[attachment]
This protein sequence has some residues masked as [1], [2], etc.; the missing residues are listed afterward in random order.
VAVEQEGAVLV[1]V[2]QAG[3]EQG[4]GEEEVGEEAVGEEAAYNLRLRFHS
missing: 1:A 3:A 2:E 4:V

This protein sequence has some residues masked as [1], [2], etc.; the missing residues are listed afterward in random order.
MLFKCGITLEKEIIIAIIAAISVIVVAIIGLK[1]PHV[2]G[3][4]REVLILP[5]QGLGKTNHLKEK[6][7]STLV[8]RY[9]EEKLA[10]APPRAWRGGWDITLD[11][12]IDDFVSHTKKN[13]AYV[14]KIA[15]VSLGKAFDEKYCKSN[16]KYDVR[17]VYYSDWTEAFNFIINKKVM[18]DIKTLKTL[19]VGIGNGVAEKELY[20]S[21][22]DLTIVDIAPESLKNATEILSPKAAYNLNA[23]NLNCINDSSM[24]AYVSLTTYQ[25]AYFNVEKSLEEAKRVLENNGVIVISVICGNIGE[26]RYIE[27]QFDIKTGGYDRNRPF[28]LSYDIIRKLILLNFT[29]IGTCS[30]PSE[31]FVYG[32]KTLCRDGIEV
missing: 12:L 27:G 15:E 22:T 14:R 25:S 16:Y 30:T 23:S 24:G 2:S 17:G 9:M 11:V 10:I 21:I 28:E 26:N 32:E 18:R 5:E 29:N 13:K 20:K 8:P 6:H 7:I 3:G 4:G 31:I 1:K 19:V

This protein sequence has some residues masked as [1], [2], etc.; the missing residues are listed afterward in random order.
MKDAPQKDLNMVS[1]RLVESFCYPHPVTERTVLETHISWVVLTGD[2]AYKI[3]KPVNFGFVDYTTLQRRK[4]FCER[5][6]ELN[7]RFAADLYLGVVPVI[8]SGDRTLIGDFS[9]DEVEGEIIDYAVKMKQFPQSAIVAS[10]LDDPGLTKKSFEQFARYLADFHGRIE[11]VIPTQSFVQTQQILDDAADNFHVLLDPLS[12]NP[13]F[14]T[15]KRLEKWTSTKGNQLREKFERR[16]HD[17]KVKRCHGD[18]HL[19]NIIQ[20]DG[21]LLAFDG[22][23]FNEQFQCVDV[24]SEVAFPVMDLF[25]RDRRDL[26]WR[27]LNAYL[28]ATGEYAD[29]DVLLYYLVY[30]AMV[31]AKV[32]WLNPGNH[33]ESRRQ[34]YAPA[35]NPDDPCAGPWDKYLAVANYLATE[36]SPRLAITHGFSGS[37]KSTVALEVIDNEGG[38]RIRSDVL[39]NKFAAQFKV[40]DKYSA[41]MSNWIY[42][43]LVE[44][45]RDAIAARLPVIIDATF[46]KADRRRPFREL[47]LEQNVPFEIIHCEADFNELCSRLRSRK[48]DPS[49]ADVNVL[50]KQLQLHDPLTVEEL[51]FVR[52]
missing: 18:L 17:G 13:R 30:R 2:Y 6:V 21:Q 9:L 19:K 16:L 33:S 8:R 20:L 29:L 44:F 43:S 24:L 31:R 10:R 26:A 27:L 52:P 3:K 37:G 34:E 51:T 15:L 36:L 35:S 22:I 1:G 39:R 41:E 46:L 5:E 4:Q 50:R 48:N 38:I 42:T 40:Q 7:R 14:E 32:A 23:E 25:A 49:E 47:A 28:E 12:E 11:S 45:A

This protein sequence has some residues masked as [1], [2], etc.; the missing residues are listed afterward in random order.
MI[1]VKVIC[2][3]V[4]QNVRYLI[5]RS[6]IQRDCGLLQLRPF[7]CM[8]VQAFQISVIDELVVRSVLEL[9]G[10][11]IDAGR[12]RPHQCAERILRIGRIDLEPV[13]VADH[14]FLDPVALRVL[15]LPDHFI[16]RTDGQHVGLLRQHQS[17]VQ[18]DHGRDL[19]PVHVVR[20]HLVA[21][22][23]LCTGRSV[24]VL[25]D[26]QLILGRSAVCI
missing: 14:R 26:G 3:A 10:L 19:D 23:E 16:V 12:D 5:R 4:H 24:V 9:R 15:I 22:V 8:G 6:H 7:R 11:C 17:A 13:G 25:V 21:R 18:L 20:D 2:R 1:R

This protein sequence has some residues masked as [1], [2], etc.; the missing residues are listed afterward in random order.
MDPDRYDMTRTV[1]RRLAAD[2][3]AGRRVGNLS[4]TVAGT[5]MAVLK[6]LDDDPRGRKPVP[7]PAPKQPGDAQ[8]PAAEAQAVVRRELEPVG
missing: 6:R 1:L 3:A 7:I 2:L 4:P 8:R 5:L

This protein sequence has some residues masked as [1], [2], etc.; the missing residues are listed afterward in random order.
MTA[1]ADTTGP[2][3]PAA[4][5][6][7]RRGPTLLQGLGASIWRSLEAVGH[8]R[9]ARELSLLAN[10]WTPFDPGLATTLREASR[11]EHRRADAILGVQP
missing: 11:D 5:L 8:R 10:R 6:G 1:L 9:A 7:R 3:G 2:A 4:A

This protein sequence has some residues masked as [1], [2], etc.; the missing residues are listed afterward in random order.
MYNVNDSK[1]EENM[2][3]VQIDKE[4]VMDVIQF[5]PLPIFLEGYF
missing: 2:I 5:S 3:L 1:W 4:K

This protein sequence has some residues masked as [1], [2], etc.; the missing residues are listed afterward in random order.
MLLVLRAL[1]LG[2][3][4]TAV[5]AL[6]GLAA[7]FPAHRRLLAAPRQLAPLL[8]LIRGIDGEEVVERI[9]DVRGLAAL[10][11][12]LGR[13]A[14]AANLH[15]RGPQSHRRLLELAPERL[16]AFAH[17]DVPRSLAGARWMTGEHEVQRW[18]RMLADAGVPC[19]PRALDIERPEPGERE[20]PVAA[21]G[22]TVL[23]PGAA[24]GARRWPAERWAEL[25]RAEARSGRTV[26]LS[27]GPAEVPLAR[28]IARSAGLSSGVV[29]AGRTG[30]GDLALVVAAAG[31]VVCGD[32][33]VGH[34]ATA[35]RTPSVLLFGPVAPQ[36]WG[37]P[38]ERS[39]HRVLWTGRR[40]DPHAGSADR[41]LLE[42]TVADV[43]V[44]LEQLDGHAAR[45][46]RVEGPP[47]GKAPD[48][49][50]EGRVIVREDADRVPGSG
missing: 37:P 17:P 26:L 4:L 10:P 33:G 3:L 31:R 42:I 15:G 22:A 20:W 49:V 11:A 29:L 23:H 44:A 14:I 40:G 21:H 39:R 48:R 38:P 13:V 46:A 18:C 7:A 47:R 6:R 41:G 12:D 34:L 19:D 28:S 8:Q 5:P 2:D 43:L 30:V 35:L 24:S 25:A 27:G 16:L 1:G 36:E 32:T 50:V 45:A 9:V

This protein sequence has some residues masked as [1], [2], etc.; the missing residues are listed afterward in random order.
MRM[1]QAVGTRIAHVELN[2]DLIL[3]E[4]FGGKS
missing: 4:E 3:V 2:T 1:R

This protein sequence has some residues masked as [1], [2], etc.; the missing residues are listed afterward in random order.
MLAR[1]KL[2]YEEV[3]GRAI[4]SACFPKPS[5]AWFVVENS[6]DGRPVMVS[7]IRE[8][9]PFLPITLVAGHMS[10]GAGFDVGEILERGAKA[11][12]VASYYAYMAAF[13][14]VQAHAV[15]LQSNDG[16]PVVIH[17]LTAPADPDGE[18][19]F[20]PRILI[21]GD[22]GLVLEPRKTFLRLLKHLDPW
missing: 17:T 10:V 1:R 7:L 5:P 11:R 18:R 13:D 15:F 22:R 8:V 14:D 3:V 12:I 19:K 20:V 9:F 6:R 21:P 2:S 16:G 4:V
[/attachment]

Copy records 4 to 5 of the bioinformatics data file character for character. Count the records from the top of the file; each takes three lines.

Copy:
This protein sequence has some residues masked as [1], [2], etc.; the missing residues are listed afterward in random order.
MI[1]VKVIC[2][3]V[4]QNVRYLI[5]RS[6]IQRDCGLLQLRPF[7]CM[8]VQAFQISVIDELVVRSVLEL[9]G[10][11]IDAGR[12]RPHQCAERILRIGRIDLEPV[13]VADH[14]FLDPVALRVL[15]LPDHFI[16]RTDGQHVGLLRQHQS[17]VQ[18]DHGRDL[19]PVHVVR[20]HLVA[21][22][23]LCTGRSV[24]VL[25]D[26]QLILGRSAVCI
missing: 14:R 26:G 3:A 10:L 19:D 23:E 16:V 12:D 5:R 4:H 24:V 9:R 15:I 22:V 8:G 6:H 7:R 11:C 17:A 13:G 25:V 21:R 18:L 20:D 2:R 1:R

This protein sequence has some residues masked as [1], [2], etc.; the missing residues are listed afterward in random order.
MDPDRYDMTRTV[1]RRLAAD[2][3]AGRRVGNLS[4]TVAGT[5]MAVLK[6]LDDDPRGRKPVP[7]PAPKQPGDAQ[8]PAAEAQAVVRRELEPVG
missing: 6:R 1:L 3:A 7:I 2:L 4:P 8:R 5:L